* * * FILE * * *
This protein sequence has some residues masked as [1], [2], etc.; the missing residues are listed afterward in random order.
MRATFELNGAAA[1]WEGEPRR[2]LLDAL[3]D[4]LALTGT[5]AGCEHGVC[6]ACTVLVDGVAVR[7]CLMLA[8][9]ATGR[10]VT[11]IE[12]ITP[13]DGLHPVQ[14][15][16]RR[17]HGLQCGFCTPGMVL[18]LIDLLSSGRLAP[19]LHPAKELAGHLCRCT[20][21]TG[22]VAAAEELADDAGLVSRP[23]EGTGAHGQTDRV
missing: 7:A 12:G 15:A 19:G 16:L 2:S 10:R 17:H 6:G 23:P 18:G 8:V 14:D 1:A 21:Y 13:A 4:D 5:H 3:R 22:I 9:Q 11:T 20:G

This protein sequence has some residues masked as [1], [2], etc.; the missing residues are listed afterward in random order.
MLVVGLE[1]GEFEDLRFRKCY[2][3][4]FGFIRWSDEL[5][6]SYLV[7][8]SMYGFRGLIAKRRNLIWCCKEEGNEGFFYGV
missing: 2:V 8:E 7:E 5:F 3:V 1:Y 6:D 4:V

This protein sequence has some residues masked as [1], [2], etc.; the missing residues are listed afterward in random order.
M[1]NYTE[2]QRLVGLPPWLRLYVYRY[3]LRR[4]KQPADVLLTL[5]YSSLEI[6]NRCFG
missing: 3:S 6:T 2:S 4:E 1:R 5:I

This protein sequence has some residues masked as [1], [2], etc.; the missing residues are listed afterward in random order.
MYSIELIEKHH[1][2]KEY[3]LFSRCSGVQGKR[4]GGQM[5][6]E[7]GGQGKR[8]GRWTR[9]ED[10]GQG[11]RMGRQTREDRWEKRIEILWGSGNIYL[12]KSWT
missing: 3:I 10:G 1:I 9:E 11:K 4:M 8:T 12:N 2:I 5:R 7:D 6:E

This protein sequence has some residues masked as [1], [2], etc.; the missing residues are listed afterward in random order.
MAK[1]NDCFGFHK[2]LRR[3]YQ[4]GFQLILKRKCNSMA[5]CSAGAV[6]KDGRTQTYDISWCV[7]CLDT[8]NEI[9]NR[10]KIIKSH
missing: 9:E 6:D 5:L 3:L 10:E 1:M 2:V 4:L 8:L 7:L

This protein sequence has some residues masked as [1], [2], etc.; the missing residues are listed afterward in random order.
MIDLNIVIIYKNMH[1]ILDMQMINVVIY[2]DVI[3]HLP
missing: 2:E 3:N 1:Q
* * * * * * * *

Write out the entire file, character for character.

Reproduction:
This protein sequence has some residues masked as [1], [2], etc.; the missing residues are listed afterward in random order.
MRATFELNGAAA[1]WEGEPRR[2]LLDAL[3]D[4]LALTGT[5]AGCEHGVC[6]ACTVLVDGVAVR[7]CLMLA[8][9]ATGR[10]VT[11]IE[12]ITP[13]DGLHPVQ[14][15][16]RR[17]HGLQCGFCTPGMVL[18]LIDLLSSGRLAP[19]LHPAKELAGHLCRCT[20][21]TG[22]VAAAEELADDAGLVSRP[23]EGTGAHGQTDRV
missing: 7:A 12:G 15:A 19:G 16:L 2:S 10:R 17:H 6:G 23:P 18:G 8:V 14:D 1:A 21:Y 13:A 4:D 5:H 3:R 22:I 9:Q 11:T 20:G

This protein sequence has some residues masked as [1], [2], etc.; the missing residues are listed afterward in random order.
MLVVGLE[1]GEFEDLRFRKCY[2][3][4]FGFIRWSDEL[5][6]SYLV[7][8]SMYGFRGLIAKRRNLIWCCKEEGNEGFFYGV
missing: 2:V 8:E 7:E 5:F 3:V 1:Y 6:D 4:V

This protein sequence has some residues masked as [1], [2], etc.; the missing residues are listed afterward in random order.
M[1]NYTE[2]QRLVGLPPWLRLYVYRY[3]LRR[4]KQPADVLLTL[5]YSSLEI[6]NRCFG
missing: 3:S 6:T 2:S 4:E 1:R 5:I

This protein sequence has some residues masked as [1], [2], etc.; the missing residues are listed afterward in random order.
MYSIELIEKHH[1][2]KEY[3]LFSRCSGVQGKR[4]GGQM[5][6]E[7]GGQGKR[8]GRWTR[9]ED[10]GQG[11]RMGRQTREDRWEKRIEILWGSGNIYL[12]KSWT
missing: 3:I 10:G 1:I 9:E 11:K 4:M 8:T 12:N 2:I 5:R 7:D 6:E

This protein sequence has some residues masked as [1], [2], etc.; the missing residues are listed afterward in random order.
MAK[1]NDCFGFHK[2]LRR[3]YQ[4]GFQLILKRKCNSMA[5]CSAGAV[6]KDGRTQTYDISWCV[7]CLDT[8]NEI[9]NR[10]KIIKSH
missing: 9:E 6:D 5:L 3:L 10:E 1:M 2:V 4:L 8:L 7:L

This protein sequence has some residues masked as [1], [2], etc.; the missing residues are listed afterward in random order.
MIDLNIVIIYKNMH[1]ILDMQMINVVIY[2]DVI[3]HLP
missing: 2:E 3:N 1:Q